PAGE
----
What is Fragrance?


Fragrance is a combination of chemicals that gives perfume and cologne its distinct scent. Companies that manufacture perfume or cologne buy fragrance mixtures from fragrance houses, which specialize in developing fragrance chemicals. A small number of these chemicals are natural, while the majority are synthetic. The International Fragrance Association (IFRA) lists 3,059 ingredients in a wide variety of combinations. These chemicals may cause allergies and sensitivities. They can also be associated with reproductive and developmental toxicity, cancer, and other health problems. While federal laws require perfume manufacturers to list the ingredients on their products, they do not disclose individual fragrance chemicals in order to protect perfume trade secrets and to maintain confidentiality agreements with their suppliers. As a result, the public is unaware of most fragrance chemicals and their potential effects on health.

Historically, perfumers used raw materials from roots, bark, flowers and other parts of plants that came from many regions of the world. They also used animal products, such as whale and civet cat oil. Today, the majority of perfumes and cologne contain chemical ingredients derived from petroleum, with some having as few as one or as many as 20 ingredients. Perfumes are classified by concentration level, scent family, and note composition. Perfume concentration levels include parfum, eau de parfum, eau de toilette, and eau de cologne. The higher the concentration of a perfume, the stronger its scent and the longer it lasts on the skin.

A fragrance composition consists of three components that unfold over time: the top note, which is the first smell to emerge; the heart note, which is perceived just after the top note evaporates; and the base note, which is emitted for several hours after application. Notes are arranged in categories by scent families and subtypes, with traditional classification terms that have been in use since 1900. The most common scent families are Floral, Chypre, Fougere, Marine/Ozonic, Oriental, and Citrus [1,2].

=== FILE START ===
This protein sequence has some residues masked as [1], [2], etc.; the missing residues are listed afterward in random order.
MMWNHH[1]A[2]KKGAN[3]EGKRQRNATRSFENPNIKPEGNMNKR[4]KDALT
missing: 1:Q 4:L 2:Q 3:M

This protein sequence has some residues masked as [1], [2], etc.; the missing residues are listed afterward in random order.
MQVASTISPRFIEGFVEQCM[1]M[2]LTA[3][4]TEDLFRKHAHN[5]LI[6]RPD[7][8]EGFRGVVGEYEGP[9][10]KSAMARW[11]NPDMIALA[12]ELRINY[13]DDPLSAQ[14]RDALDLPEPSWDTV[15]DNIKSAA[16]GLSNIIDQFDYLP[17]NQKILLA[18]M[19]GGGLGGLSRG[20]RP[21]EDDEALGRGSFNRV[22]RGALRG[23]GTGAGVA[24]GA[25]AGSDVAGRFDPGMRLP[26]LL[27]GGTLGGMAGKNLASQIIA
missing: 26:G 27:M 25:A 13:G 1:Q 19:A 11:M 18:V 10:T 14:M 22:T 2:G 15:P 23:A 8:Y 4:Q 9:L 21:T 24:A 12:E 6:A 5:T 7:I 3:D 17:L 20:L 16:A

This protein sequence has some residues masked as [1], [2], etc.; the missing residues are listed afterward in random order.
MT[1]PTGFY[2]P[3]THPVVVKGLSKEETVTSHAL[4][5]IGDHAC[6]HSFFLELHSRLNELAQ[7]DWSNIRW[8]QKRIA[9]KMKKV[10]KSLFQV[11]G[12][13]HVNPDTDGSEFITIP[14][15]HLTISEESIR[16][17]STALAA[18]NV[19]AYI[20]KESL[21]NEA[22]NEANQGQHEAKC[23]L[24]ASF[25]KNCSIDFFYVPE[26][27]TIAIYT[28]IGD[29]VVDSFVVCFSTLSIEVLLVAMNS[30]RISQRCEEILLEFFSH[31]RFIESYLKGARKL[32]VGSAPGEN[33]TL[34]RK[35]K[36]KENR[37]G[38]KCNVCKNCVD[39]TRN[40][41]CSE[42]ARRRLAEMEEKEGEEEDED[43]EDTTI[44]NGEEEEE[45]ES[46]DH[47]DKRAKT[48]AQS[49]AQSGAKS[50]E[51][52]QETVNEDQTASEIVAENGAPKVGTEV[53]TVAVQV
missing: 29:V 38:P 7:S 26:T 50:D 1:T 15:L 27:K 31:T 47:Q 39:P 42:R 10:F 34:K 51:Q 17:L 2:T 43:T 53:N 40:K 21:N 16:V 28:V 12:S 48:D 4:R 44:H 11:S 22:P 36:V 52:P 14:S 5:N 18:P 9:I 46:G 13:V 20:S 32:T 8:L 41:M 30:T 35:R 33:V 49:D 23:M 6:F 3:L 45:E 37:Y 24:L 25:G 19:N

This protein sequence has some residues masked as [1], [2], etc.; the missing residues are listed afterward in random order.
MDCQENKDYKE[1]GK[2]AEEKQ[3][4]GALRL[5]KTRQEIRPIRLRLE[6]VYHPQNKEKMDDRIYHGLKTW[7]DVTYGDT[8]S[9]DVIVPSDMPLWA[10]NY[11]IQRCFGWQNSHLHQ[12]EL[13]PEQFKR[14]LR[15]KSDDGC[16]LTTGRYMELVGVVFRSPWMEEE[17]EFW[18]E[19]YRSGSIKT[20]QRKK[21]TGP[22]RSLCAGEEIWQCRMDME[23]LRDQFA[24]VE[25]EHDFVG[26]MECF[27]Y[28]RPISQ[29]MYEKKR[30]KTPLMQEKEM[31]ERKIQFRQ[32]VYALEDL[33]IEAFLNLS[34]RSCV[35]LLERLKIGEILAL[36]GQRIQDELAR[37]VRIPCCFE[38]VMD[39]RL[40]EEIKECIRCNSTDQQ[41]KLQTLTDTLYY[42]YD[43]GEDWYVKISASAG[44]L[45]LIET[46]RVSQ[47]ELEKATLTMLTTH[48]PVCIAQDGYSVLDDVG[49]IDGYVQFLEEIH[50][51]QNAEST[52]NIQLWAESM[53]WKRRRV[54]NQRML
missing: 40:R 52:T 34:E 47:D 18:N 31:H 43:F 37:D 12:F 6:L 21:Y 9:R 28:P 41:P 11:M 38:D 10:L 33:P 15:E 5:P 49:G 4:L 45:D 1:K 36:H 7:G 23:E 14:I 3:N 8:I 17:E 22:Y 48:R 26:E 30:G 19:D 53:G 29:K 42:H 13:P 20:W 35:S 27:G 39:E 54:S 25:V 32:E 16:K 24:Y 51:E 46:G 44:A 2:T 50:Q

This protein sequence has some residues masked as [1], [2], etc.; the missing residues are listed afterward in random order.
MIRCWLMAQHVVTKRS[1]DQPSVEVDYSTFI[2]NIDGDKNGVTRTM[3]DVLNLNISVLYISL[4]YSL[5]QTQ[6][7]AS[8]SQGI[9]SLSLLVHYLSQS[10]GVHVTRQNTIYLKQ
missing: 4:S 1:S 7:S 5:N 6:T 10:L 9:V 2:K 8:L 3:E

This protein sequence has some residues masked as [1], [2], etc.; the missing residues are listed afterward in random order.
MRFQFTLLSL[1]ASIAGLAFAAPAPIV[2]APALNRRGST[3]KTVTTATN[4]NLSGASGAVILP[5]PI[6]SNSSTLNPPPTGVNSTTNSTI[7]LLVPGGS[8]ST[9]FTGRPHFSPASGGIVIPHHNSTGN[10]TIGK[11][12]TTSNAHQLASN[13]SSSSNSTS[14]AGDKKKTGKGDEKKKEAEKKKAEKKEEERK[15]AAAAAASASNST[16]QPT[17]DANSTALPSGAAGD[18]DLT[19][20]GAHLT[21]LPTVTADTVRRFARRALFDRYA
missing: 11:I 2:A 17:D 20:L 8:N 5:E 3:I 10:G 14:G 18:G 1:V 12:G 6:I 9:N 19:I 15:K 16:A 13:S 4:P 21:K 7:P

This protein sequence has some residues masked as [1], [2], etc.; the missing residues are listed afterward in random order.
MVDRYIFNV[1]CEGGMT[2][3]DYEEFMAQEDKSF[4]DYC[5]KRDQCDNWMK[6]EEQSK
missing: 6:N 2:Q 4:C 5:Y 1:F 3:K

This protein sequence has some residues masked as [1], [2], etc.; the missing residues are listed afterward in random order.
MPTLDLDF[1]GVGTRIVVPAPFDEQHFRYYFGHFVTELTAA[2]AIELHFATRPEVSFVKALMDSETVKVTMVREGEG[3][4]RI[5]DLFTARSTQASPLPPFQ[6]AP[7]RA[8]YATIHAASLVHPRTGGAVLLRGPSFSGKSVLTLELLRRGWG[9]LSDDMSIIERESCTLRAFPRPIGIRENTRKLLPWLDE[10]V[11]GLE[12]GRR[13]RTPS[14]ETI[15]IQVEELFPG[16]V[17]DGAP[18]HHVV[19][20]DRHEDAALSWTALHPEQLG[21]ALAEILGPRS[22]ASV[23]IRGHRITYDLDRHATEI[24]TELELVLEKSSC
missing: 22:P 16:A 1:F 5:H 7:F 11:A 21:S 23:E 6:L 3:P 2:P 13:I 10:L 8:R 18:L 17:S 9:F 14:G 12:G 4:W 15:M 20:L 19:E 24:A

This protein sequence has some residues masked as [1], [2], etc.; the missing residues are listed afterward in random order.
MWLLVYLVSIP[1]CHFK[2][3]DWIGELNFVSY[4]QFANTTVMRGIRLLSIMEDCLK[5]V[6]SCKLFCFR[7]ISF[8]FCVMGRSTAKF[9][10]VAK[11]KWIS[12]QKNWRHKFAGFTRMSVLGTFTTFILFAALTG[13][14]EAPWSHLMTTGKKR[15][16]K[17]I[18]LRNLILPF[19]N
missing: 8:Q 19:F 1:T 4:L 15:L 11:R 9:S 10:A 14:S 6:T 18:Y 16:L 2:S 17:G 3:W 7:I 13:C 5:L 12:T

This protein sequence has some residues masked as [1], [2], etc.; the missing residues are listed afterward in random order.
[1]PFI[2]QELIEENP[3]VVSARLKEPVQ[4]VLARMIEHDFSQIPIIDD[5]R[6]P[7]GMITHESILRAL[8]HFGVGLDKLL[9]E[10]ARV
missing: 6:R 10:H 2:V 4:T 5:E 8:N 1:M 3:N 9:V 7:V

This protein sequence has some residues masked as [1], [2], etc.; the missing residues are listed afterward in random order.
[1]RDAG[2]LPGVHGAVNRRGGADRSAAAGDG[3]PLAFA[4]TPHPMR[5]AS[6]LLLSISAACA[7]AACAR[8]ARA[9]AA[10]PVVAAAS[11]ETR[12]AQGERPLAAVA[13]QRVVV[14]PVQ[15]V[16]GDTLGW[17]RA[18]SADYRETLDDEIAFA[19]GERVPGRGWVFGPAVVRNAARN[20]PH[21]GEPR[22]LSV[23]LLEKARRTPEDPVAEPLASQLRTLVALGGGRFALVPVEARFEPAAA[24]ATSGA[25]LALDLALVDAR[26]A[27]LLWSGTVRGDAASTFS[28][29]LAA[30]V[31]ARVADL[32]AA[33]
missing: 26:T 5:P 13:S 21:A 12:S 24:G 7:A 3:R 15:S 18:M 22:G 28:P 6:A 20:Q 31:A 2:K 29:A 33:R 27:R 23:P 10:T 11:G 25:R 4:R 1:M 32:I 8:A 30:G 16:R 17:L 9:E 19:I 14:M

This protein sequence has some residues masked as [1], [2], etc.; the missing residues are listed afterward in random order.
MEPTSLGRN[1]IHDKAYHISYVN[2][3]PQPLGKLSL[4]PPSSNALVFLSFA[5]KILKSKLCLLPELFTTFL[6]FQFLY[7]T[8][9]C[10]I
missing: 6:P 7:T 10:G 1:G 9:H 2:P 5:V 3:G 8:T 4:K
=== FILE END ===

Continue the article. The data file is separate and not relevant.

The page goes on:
Research on the psychological impact of fragrance has been limited to anecdotal evidence and experiments that examine hedonic perceptions of perfume and its relation to mood and personality. Studies of the reward system of the limbic brain, however, suggest that hedonically positive odors like perfume activate dopamine neurotransmitter transmission at the orbitofrontal cortex and amygdala.

In addition to the euphoric effect of perfume, some people perceive it as a form of self-expression and social status symbol. For example, some women feel that a specific fragrance indicates an elegant personality, while others believe that it is a way to attract romantic partners. Other reasons for perfume usage are based on religious, cultural, and social beliefs. Perfume is a multibillion-dollar industry and its sales are increasing. It has become a part of the fashion culture, where it is worn as an accessory. In fact, the word “perfume” derives from the Persian term for flower (“ras al-bini”). The earliest references to perfume date back to 5000 BC. By the eighteenth century, a perfumed person was considered fashionable and refined. It was believed that the higher one’s class, the more expensive and sophisticated his or her perfume. Jacques Guerlain, for example, designed perfumes for the upper classes that were scented with fecal and anal smells.